Knitting Community Website Ravelry Has Banned Support of Donald Trump

Ravelry, which has 8.5 million members, will not allow 'support for open white supremacy' on its platform.
June 24, 2019, 1:59pm
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Knitting and fiber arts social media website Ravely has banned public support of Donald Trump and his administration, according to a new policy posted to the site on Sunday.

Ravelry is a free website that launched in May 2007 by Jessica and Casey Forbes. The website allows its 8.5 million members to post patterns, notes, and communicate via forums. All fiber arts are welcome on the site, including knitting, crochet, weaving, and spinning. Ravelry is still operated by Jessica and Casey Forbes and a small team—three other employees are listed on the website.


"We cannot provide a space that is inclusive of all and also allow for open white supremacy," Ravelry wrote in its new policy. "Support of the Trump administration is undeniably support for white supremacy."

Per the new policy, Ravelry members will be banned for expressing support for Trump in projects, patterns, forum posts, and profiles. Ravelry noted, however, that it will not delete project data and banned users will be able to access previously purchased patterns. Users can still participate on the website if they do support Trump, but are advised not to discuss it here. Ravelry also made it clear that it's not banning conservative politics, nor is it endorsing Democrats and banning Republicans.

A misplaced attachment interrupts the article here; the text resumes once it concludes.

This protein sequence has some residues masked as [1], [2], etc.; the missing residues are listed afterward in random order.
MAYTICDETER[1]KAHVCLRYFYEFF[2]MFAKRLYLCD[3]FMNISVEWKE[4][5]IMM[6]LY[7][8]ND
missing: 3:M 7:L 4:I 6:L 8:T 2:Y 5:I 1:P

"Hate groups and intolerance are different from other types of political positions," Ravelry wrote in its policy.

A Ravelry representative declined to comment to VICE on the policy, but pointed to a role-playing gaming website,, as credit for the policy. In October 2019, posted a new policy forbidding users from posting support for Trump.

"We are banning support of Donald Trump or his administration on the RPGnet forums," an administrator posted in 2018. "This is because his public comments, policies, and the makeup of his administration are so wholly incompatible with our values that formal political neutrality is not tenable. We can be welcoming to (for example) persons of every ethnicity who want to talk about games, or we can allow support for open white supremacy. Not both. Below will be an outline of the policy and a very incomplete set of citations."

Some may find it surprising to see a fiber arts social media site take a stand against the Trump administration, but this move is part of a months-long, ongoing discussion of racism in the community. The knitting community has been openly contending with racism, particularly through Instagram. The conversation was sparked after a popular knitting blogger, Karen Templer, blogged about an upcoming trip to India, in which she compared the country to Mars. Women of color in the knitting community led the ongoing discussion of racism and white privilege in the knitting world. Templar has since apologized for the post. Many fiber brands have shown support for the ongoing discussion, but Ravelry's new policy is a major show of support from a massive community.